For those of you thinking I didn’t enjoy Kuala Lumpur, please don’t worry as I can assure you I did. It might not have been all it could have, but believe me when I say that KL is an amazing city to get lost in. You can believe me because getting lost here is also another of those unplanned activities I managed to fit into my three days.
I’ve been lucky enough to travel to many places which now includes four continents, but the Malaysian capital has to be the most unique. For a start it was the most foreign, but in more ways than you’d think; as much as I was one of the few white people surrounded by an Asian population, I use the term Asian in a general sense rather than Malaysian, as it was populated by those from China and India just as much as Malaysia itself. It’s one thing to have read this in my guide-book before I arrived, but quite another to see such an array of ethnicities living together as one community, with no tensions or problems (at least that I could see) arising from this. There’s sitting down and people watching, and then there’s peoples watching.
As much as I never got to see the KL tower with its more luxurious surroundings, luckily Kuala Lumpur has plenty to do indoors, such as the roller coaster I mentioned previously. I figured that just because I’m stuck indoors, it doesn’t have to be boring and this time I would actually ride it, but technical difficulties on the monorail line soon meant I had another change of plan. Luckily it had stopped raining by now (although I can only assume it was the rain which had caused the difficulties in the first place), and in an effort to explore some of the city on foot rather than public transport, set off back to my hotel. Figuring out which side of the road stations are situated is obviously not my strong point, as it was here I set off in the wrong direction. I had my suspicions about this not long after, but it wasn’t clarified until a passing stranger pointed out that to get to Chinatown I had to take the foot bridge I would find just past the monorail station I had come from.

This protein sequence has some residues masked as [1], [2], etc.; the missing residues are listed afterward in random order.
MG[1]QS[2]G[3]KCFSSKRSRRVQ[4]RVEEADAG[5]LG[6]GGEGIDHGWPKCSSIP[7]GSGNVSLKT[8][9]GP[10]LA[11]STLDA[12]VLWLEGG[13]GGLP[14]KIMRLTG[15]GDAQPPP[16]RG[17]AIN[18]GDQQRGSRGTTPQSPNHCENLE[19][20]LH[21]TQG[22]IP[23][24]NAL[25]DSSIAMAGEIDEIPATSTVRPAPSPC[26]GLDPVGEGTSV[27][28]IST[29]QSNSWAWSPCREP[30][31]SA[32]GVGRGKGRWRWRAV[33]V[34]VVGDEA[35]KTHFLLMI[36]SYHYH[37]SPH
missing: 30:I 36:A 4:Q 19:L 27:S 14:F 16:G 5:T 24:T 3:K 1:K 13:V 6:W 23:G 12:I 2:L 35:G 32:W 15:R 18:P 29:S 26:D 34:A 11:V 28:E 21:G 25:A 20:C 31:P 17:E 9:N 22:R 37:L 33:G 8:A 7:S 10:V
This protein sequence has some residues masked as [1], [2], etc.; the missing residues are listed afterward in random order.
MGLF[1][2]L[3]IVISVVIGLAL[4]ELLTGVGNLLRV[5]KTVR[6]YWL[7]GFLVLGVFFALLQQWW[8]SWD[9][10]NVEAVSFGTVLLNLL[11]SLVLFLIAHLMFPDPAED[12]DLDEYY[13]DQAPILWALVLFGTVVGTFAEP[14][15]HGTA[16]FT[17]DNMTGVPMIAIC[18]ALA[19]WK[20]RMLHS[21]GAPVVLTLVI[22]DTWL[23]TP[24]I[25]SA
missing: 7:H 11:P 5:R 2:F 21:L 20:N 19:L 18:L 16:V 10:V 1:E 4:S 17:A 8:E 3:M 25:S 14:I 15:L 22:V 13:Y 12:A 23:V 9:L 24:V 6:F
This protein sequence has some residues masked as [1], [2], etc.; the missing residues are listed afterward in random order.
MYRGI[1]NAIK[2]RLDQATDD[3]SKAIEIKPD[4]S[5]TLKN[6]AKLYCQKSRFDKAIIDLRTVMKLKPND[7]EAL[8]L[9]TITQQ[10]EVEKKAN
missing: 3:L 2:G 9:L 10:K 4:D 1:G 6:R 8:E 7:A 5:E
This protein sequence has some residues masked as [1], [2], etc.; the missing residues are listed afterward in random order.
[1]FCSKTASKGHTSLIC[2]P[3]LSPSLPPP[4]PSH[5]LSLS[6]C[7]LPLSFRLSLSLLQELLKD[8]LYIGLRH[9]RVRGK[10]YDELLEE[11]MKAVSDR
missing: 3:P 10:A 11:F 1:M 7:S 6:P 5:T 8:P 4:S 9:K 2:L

One attraction I did get to see was the Petrosains (pronounced Pertro-science) museum, which is dedicated to various sources of energy. Perhaps unsurprisingly for an attraction owned by Petronas there was a heavy influence on oil, and it was highly fascinating. The exhibits are hugely hands on and interactive, but only once you get past the hordes of families and school children playing with them. Not that I minded really as it was pretty much geared to their age group, and I can only imagine I would have been the same if I had a classroom this exciting. Plus it had a singing Tyrannosaur, which is always a bonus.
By far the highlight of my short stay came on my last evening however, when I headed back to the Petronas Towers, fully confident in how to find them, only this time in the darkness of the evening when they were illuminated by as many flashes from cameras as actual lights in the building. This time I also manged to find a kind German tourist who, by crouching at the bottom of the stairs I stood atop, at a nice distance away, managed to get a photo I could only have dreamt of during my daylight attempt. So happy was I at the fashion in which my too short a time in this fantastic city was ending, I headed straight to the food court for an authentic Malaysian meal. Upon discovering the still pink pieces of chicken and finding what I could only identify as a spinal column that put a similar experience in Tijuana to shame, I soon headed straight to McDonalds, but you can’t have everything.
By the time I left Kuala Lumpur I was more than satisfied to add it to the growing list of cities in which I have gone in completely the wrong direction (others include Bremen and New Orleans), even if I hadn’t been able to see as many of the sights and attractions as I’d hoped. But when you’re somewhere as exotic as Kuala Lumpur, there’s so much more to savour than mere tourist hotspots.